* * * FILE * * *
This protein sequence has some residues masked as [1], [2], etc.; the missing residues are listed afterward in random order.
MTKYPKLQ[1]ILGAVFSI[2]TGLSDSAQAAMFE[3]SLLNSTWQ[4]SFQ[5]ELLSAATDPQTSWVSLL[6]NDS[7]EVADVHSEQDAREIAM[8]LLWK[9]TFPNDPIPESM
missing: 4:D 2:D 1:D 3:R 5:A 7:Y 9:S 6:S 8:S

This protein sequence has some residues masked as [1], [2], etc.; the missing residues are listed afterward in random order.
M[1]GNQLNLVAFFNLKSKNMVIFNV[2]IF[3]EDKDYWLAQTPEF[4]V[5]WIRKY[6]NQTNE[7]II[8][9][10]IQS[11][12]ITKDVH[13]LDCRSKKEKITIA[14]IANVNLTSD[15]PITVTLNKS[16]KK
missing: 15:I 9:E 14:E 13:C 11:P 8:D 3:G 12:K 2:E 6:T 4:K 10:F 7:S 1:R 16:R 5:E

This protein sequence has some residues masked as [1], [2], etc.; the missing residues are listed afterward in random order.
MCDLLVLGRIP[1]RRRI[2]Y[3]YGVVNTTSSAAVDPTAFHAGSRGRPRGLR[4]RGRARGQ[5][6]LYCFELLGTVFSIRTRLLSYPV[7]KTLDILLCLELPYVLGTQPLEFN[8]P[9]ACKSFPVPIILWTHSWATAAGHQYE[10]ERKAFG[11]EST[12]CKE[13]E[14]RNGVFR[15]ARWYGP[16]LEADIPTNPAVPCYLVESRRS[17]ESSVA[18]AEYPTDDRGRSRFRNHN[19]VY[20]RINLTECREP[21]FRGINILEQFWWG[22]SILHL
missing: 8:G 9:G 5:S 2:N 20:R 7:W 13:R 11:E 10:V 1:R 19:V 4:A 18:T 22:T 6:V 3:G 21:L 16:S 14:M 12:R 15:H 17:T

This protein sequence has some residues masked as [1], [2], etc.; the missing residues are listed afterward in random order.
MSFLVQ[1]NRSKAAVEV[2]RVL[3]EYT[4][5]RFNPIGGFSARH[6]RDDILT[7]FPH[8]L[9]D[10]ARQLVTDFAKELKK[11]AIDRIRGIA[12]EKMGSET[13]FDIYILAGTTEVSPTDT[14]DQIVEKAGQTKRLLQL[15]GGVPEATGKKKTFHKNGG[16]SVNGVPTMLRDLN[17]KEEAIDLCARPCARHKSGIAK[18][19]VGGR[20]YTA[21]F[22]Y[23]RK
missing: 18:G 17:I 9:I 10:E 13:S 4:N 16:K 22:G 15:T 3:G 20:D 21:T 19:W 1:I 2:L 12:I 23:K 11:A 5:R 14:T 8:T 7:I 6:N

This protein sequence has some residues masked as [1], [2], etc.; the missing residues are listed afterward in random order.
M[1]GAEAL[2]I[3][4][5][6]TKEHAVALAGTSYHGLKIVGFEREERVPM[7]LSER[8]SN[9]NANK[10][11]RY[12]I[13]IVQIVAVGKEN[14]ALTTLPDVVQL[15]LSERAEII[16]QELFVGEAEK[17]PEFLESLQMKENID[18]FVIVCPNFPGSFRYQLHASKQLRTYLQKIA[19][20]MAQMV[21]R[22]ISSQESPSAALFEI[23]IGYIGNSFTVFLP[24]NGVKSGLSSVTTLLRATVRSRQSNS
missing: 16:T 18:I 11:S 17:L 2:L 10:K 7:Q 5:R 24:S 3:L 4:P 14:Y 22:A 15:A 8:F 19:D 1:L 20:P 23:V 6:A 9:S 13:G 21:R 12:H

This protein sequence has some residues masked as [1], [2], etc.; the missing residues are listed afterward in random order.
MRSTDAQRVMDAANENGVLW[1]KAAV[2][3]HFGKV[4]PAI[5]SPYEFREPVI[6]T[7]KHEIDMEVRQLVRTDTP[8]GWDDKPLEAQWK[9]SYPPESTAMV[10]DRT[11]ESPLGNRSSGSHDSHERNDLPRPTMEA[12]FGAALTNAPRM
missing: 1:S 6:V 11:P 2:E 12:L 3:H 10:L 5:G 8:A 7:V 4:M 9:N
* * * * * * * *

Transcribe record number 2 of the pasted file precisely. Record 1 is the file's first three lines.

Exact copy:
This protein sequence has some residues masked as [1], [2], etc.; the missing residues are listed afterward in random order.
M[1]GNQLNLVAFFNLKSKNMVIFNV[2]IF[3]EDKDYWLAQTPEF[4]V[5]WIRKY[6]NQTNE[7]II[8][9][10]IQS[11][12]ITKDVH[13]LDCRSKKEKITIA[14]IANVNLTSD[15]PITVTLNKS[16]KK
missing: 15:I 9:E 14:E 13:C 11:P 8:D 3:G 12:K 2:E 6:T 4:K 10:F 7:S 1:R 16:R 5:E